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    Raising Fit Kids: Healthy Nurtition, Exercise, and Weight

      This content is selected and controlled by WebMD's editorial staff in collaboration with Sanford Health Systems.

    Teaching kids to eat well can be tricky. You don’t want to give them more facts than they can grasp or turn every meal into a lecture. But wait too long and they could pick up unhealthy habits in the meantime.

    “Kids need to know that every food they put into their bodies affects them,” says Danelle Fisher, MD, chair of pediatrics at Providence Saint John’s Health Center in Santa Monica, CA.

    Parents can get that message across by talking with kids about the food they put in their bodies, why it matters, and how they can learn to make the healthiest choices.

    Not just a rule, but a routine. Make sure healthy foods are the default setting for your family’s meals, and get everyone involved in choosing some nutritious, tasty options. Take kids with you to the grocery store or farmers market. Younger kids can pick out fresh fruits and veggies. Older kids can take on larger roles like choosing recipes and making a shopping list.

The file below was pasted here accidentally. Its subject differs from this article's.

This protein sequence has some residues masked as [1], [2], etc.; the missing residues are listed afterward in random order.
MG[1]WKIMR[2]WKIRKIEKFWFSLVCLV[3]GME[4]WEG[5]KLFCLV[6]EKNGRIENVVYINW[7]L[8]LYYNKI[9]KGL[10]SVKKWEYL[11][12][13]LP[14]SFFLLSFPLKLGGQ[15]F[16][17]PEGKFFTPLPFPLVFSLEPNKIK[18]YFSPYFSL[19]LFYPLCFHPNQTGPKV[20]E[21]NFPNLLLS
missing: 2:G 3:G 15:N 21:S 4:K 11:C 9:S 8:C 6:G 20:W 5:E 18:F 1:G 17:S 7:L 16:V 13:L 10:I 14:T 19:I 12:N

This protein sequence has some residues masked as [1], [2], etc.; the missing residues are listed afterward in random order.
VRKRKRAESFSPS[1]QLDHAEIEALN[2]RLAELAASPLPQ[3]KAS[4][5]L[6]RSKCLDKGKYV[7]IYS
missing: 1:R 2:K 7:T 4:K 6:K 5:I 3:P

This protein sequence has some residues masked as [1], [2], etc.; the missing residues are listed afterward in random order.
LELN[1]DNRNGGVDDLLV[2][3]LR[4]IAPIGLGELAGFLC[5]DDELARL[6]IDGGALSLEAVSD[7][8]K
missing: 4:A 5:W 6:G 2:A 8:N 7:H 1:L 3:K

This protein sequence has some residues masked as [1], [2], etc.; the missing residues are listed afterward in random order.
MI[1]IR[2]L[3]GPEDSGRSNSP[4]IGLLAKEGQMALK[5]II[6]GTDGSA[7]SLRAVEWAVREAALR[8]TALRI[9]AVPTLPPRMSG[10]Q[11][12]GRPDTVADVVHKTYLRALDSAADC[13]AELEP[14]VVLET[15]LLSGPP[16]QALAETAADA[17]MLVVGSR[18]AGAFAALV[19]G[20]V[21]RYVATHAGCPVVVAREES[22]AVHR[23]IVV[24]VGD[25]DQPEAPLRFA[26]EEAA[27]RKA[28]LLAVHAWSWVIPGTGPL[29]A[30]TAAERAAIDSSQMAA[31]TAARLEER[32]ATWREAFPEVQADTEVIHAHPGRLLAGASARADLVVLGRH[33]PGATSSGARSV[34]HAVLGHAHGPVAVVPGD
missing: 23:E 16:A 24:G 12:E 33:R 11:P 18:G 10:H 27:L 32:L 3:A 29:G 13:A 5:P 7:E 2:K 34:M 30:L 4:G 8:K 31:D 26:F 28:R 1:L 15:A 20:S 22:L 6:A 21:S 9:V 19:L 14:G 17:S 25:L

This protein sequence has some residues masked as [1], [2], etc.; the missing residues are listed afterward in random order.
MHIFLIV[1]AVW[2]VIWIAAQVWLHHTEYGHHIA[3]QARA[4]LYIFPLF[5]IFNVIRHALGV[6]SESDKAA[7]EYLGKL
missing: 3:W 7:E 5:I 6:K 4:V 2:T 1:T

Show kids what “eating right” looks like. Explain that they should fill half their plate with fruits and veggies that have nutrients that will help their bodies grow. The other half should be whole grains and lean protein that gives them energy to run, dance, and play. When you’re cooking or grocery shopping, show them different examples of these key food groups.

    Avoid calling foods “good” or “bad.” Kids should learn that all foods have a place in their diet. Label foods as “go,” “slow,” or “whoa.” Kids can “green light” foods like whole grains and skim milk they should have every day and “slow down” with less healthy foods like waffles. Foods with the least nutrition, such as french fries, don’t need to be off limits, but kids should stop and think twice before they eat them often.

    Talk about portion size.  It’s not just what kids eat that matters, but how much. Even very young kids can learn that the amount of rice or pasta they eat should match the size of their fist. Protein should be palm-sized, and fats like butter or mayonnaise about the tip of their thumb. When you buy packaged foods, have kids help you find the serving size. Then talk about why sticking to it is a good idea.

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